We have visited seven churches today. We did not plan on it, we actually planned to visit one church and then sit at the cafe and enjoy some coffee and ice cream. The first church we visited, the one that we planned for, was the Basilica of San Clemente. It is a very beautiful 12th century Basilica built on the Roman’s buildings, with mosaics that make you stand with your mouth open and dive into the amazing details of its art. Apart from the main church, the Basilica has three underground floors, full of small rooms, narrow passages, mural paintings, natural wells with spring water and labyrinth staircases, in one word, an amazing assembly of crypts.  Enough to say, that after twenty minutes of looking at art and walking, we got lost. I mean, literally we could not find the way out of the underground world. Everywhere we went seemed to take us to new chapels, rooms, and buildings, all of them on slightly different levels and connected by very narrow passages. Our stroller could not get through them, thus we left it in the main underground chapel and went by foot. First the kids thought that it was fun that we got lost, and then they started panicking. Suddenly there were no people around and we literally ran through this underground labyrinth of poorly lit brick columns, arches, walls and connecting halls. Later on we realized that the Basilica was closing and all the tourists, who did not got as deep into the crypt as we did, got out way before us. After about ten minutes we made it to daylight too. The mosaic of the main altar was shining even brighter after being underground for about an hour. This must have been also the feeling of the monks who lived there. They must have thought that all the colors that exist in the universe are in that mosaic; or at least this is how it felt to us then, especially with the noon sun getting in through the church door. My son pointed to the small blue bird on the bottom of the mosaic. It was a bright blue bird that looked almost real.  “Mom, a bird!” sounded more like “Mom, a world”. And then I realized that this mosaic is ‘a world’ after you have spent some time in a crypt.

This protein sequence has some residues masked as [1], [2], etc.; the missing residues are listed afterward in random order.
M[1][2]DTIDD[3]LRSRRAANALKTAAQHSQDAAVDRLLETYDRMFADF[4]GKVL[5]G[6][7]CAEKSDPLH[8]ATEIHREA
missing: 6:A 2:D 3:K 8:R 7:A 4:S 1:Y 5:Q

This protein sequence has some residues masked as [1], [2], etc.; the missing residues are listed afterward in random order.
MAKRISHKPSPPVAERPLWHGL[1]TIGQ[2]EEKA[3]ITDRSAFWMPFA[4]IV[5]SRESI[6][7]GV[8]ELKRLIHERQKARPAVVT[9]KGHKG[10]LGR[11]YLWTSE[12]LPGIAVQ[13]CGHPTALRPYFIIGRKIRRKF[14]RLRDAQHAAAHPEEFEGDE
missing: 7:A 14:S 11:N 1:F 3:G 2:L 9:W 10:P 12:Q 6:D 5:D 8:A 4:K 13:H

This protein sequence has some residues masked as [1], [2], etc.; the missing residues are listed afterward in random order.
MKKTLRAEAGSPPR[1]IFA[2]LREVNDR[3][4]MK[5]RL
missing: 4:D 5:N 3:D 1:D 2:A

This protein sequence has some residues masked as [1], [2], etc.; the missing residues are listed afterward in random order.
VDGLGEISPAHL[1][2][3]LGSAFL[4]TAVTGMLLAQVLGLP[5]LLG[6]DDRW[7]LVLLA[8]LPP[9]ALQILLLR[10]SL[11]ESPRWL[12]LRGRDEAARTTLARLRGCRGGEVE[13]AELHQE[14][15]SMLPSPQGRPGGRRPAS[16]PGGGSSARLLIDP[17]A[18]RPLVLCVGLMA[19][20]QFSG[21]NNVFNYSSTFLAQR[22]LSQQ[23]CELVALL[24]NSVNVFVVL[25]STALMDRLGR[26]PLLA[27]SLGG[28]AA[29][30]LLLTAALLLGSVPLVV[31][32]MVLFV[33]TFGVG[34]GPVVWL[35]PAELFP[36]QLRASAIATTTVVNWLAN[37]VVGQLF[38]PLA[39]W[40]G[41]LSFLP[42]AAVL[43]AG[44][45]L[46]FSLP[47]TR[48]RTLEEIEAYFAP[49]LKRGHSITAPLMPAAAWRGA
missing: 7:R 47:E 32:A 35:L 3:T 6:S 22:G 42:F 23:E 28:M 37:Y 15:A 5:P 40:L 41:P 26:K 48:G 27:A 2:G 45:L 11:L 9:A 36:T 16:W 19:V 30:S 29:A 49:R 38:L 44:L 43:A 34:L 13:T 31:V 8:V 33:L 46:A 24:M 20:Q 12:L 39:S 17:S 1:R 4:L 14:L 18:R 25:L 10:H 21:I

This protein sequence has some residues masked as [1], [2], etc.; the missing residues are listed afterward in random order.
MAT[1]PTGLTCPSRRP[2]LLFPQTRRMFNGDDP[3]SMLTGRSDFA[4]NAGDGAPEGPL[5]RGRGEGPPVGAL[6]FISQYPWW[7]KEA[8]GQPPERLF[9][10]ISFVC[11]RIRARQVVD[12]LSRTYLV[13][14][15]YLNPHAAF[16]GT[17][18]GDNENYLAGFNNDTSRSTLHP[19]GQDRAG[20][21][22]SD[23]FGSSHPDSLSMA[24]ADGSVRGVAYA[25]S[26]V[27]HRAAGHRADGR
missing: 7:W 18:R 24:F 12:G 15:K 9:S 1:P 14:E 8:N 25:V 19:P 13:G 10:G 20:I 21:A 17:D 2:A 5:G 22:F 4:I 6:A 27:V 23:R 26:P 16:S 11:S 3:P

Then we made it to the cafe, with six more stops in other churches dating from 6th to 18th centuries. All amazing, some of them with mosaics, paintings, statues. However, San Clemente left some special feeling in us. May be it was a feeling of discovery. Or may be it had the taste of this Italian caramel candy that Dimitri gave us at the post office.